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October 5, 2020

Minority rights

Editorial

 
October 5, 2020

Every few months, some story or the other reminds us of the very real and very dangerous problem of forced conversions and our general treatment of religious minorities in the country. Now, in what will hopefully bring some attention and solutions to the state of the Hindu community, which is the main victim of this issue, a Senate panel has this week planned to hold a series of briefings on forced conversions, specifically among the Hindu community. Sindh has seen a series of cases of forced conversions, none of which are resolved to the satisfaction of rights defenders. The generally blasé attitude in a province – in fact, a whole country – where forced conversions are alarmingly unresolved shows how little attention is paid to the rights of minorities. Even leaving aside the fact that it is doubtful those of minor age are capable of freely changing their religion, is there any doubt that the concerns of the parents would not have been swept away immediately had they not been poor and Hindu? The reason so many Hindu girls are forcibly converted is because of the complicity of local police and lawmakers.

It is time the Sindh government and the federal government took the rights of minorities seriously. The Sindh Assembly had even unanimously passed a bill a few years back that would have placed an age limit of conversions but later withdrew it under pressure from religious parties. Had it not backtracked on the law, the problem we face now may have been eased to a large degree. How are we in Pakistan in any position to lecture anyone on the treatment of minorities, when the initial reaction to the kidnapping and forced conversion of underage Hindu girls is to claim they decided to convert themselves? No one ever thinks to ask why the only children who happen to convert are girls, and not boys.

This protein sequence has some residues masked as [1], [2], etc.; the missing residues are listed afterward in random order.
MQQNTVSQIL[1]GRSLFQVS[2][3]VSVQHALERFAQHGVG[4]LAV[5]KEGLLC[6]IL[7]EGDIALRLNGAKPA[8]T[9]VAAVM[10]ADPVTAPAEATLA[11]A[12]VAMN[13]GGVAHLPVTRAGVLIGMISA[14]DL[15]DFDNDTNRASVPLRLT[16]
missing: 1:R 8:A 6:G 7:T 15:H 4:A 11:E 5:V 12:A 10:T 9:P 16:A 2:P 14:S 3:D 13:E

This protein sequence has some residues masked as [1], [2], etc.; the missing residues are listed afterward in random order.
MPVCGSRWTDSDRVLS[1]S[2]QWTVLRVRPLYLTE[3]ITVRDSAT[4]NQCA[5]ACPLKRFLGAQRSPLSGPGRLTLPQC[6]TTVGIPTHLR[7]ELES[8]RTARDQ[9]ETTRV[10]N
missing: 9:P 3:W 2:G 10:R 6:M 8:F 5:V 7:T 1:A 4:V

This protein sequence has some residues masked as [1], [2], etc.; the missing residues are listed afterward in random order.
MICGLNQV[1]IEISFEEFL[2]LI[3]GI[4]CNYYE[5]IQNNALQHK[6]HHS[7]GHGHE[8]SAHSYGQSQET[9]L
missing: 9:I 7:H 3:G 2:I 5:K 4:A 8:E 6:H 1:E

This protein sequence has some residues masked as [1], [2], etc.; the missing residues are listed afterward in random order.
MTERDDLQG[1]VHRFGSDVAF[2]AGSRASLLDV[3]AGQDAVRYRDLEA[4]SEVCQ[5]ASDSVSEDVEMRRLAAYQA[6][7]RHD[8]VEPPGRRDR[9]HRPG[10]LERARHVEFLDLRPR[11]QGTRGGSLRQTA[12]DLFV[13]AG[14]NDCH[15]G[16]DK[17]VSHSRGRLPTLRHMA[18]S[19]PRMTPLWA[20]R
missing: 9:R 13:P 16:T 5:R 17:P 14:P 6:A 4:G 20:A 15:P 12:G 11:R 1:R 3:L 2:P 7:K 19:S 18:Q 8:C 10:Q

We need to look at ourselves and decide if this is the kind of discriminatory society we want to maintain going forward. All citizens of the country are to be treated as one. This is what the law, the constitution and basic humanity state. If we fail to protect all the men and women, girls and boys, of this country we will only convince the minorities of the country that there is nowhere for them to turn to, nothing for them to do and leave them only to watch in agony as more and more violence is inflicted on them. Already, thousands of Hindus from Sindh have migrated to India. This is a disgrace. Any law that can protect young women from being held against their will or married off to men often far older than them would be a welcome step forward. But more than that, a shift in societal thinking is needed to safeguard the rights of minorities in the country.